Oct. 7, 1999 GAINESVILLE, Fla.---An experimental therapy that uses magnetic stimulation to treat severe depression could prove to be a viable option for patients who otherwise would resort to electric shock therapy, University of Florida researchers report.
In the past decade, magnets have attracted the interest of many health consumers and have carved out a sizeable iche in the alternative medicine market as a treatment for multiple ailments - from arthritis to back pain.
Now a preliminary study, one of the first to provide scientific evidence of magnets' medical benefits, suggests magnetic stimulation may lead to a safe, revolutionary treatment for patients with clinical depression who do not respond to standard medications.
The treatment, called repetitive transcranial magnetic stimulation (rTMS), uses powerful magnetic fields that pulse in fractions of a second to induce a small electrical current in the brain, said Dr. William Triggs, an associate professor of neurology in UF's College of Medicine and the study's principal investigator.
"This treatment theoretically has the potential to supplement, if not replace, the treatment of depression with electroconvulsive therapy, otherwise known as shock therapy," said Triggs, who also is affiliated with UF's Brain Institute. "That's the most effective, rapidly acting treatment available for people who are severely depressed."
UF's findings, which appeared in July's journal Biological Psychiatry, mirror results from other recent studies conducted elsewhere. After two weeks of daily magnetic treatment, the 10 patients evaluated in the UF study showed improvement in tests that rate depression levels, and the results lasted up to three months. While other studies examined the treatment's efficacy, UF researchers wanted to focus specifically on its potential adverse effects to determine whether it may be a suitable alternative to current methods.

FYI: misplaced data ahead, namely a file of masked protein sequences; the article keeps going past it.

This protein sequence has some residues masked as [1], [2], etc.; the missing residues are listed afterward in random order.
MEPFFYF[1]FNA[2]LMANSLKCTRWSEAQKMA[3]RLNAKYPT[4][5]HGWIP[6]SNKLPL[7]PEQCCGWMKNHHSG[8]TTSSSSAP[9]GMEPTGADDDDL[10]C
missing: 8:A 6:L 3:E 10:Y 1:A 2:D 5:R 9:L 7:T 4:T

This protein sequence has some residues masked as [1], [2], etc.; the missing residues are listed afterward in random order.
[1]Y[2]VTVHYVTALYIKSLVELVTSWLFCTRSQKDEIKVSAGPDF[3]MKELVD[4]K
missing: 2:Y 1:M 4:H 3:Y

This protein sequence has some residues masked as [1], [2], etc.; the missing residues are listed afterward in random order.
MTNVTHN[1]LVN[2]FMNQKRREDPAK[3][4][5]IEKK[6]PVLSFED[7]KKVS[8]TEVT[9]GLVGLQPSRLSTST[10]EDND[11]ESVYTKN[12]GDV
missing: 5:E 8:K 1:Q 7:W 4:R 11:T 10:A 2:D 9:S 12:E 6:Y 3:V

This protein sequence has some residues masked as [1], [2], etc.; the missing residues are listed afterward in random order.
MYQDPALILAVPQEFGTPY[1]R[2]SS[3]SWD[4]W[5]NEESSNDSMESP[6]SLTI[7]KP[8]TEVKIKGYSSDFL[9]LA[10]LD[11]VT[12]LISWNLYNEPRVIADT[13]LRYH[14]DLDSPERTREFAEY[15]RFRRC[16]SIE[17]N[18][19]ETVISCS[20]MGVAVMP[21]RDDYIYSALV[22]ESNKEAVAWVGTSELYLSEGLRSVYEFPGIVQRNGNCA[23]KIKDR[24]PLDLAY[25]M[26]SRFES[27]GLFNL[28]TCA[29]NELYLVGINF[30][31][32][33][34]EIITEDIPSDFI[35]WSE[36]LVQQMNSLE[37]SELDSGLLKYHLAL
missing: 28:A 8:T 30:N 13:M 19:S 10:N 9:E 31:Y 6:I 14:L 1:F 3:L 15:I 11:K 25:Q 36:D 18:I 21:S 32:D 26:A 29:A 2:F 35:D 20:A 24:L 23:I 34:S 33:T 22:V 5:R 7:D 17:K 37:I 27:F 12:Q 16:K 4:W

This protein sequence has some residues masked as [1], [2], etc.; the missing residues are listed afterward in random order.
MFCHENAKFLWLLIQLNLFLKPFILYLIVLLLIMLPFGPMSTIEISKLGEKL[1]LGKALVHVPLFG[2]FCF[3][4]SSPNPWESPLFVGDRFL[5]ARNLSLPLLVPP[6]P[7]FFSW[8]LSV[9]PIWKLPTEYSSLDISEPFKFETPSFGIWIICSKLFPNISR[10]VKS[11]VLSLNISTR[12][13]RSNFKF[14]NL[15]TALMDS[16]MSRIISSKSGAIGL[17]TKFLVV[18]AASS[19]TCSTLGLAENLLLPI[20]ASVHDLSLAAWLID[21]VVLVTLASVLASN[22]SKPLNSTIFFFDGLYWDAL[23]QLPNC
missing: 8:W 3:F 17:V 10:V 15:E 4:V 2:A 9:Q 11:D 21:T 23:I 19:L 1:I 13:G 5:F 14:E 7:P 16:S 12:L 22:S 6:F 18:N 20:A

Electroconvulsive therapy and rTMS were both based on research that has shown sending electric current through certain brain regions helps treat people with severe depression. Triggs said researchers are not sure how or why electric current helps treat depression.
During electroconvulsive therapy, patients are placed under general anesthesia and their brains are stimulated with electrical current to produce seizures. Patients run risks from the anesthesia, and the treatment often produces cognitive problems, such as memory loss, that may last for months.
"Because there are so many side effects to stimulating the brain with electroconvulsive therapy, we wanted to find any evidence of side effects using magnetic stimulation," he said.
Originally developed in 1995, rTMS treatment involves placing an electromagnetic coil above the forehead and then sending rapid magnetic pulses through the skull, inducing electric current in brain tissues. The coil produces a weaker current than electroconvulsive therapy, and it can be focused specifically on the brain's left frontal lobe, where some researchers believe the abnormalities associated with depression originate.
Patients remain awake during the treatment and none of those treated in the UF study developed significant side effects or memory loss. Triggs said the major theoretical risk of rTMS is the possibility of inducing a seizure in some patients, which researchers have found ways to minimize.
Triggs said rTMS could someday be used as a treatment for other types of neurologic or psychiatric problems. It also could benefit severely depressed patients earlier in the course of their illness.
"Traditionally, shock therapy is reserved for patients who are suicidal or who have failed multiple medication treatments, so they may go through years of failed treatment before receiving shock therapy," he said. "If rTMS proves to be a safer treatment, patients may not have to wait as long before being treated."
Other social bookmarking and sharing tools:
The above story is reprinted from materials provided by University Of Florida Health Science Center.
Note: Materials may be edited for content and length. For further information, please contact the source cited above.
Note: If no author is given, the source is cited instead.